The idea isn't unique to Toyota - Daimler is expected to offer a hybrid variant of the Smart ForTwo in the near future, with an all-electric version also set to begin testing next year. Combining the efficiency of a hybrid drivetrain with the diminutive size and low-speed use characteristics of a city car is the ideal use of the technology in many ways. Honda has highlighted this fact by exclusively targeting its hybrid systems at smaller vehicles, noting that efficiency gains for larger vehicles, even under similar urban conditions, are not as good.
Toyota's iQ, the standard version of which is powered by a 1.0L petrol engine, is already a very efficient vehicle. Substituting a 0.5L engine for the 1.0L unit while adding a battery supply and electric drive could push efficiency up even further, according to Auto Express. Especially useful would be the expected 15mi (24km) electric-only range, which could cover many of the smaller trips made in urban environments as if the car were a pure electric vehicle (EV) with zero emissions and excellent energy efficiency.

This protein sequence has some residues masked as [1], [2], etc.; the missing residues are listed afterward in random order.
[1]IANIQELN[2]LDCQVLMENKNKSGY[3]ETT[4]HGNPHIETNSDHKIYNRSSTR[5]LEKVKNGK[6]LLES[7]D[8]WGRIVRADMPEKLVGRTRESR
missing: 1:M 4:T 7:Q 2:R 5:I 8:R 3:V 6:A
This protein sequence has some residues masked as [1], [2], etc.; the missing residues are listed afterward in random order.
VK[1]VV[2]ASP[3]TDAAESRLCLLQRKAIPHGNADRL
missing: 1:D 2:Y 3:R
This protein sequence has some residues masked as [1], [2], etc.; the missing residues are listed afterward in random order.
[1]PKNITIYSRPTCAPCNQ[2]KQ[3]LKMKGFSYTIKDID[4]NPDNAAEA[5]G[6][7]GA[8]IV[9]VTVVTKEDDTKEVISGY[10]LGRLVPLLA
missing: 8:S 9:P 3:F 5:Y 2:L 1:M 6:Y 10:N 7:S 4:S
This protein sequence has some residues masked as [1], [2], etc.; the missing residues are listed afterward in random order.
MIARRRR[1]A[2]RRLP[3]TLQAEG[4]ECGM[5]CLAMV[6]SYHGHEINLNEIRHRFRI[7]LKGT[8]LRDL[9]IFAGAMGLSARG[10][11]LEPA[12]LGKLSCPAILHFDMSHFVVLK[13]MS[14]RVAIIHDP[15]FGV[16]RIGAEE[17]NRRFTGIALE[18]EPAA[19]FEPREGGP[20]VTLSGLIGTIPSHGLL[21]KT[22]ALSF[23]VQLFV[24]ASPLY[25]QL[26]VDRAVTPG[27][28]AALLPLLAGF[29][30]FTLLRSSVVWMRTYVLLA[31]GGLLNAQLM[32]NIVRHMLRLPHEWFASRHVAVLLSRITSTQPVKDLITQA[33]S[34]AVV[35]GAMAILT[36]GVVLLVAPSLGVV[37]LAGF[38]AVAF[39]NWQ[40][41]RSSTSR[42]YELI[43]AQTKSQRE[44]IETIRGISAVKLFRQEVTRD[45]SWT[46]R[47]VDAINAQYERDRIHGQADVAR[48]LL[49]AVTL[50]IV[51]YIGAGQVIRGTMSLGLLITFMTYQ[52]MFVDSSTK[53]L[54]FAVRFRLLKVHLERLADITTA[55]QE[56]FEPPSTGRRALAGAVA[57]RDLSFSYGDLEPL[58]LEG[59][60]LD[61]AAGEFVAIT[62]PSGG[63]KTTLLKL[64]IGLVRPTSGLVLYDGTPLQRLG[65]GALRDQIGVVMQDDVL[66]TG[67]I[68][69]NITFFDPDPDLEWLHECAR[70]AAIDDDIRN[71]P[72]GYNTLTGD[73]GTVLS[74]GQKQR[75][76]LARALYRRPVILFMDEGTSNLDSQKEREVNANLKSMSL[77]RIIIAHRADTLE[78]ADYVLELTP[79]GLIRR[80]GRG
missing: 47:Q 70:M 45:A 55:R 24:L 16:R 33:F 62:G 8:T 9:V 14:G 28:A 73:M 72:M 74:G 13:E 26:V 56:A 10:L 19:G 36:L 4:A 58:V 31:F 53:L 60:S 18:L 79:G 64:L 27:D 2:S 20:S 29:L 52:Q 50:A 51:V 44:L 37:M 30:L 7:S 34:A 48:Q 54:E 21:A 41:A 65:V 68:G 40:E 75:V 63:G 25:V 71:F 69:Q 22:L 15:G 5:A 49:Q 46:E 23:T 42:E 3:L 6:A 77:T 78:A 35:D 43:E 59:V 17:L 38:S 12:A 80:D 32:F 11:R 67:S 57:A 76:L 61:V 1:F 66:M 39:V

Hybrid models aren't expected to be available for retail sale until 2010. Spy photographers recently caught the upcoming conventional-engine iQ in testing. That car is expected to be available for sale early next year.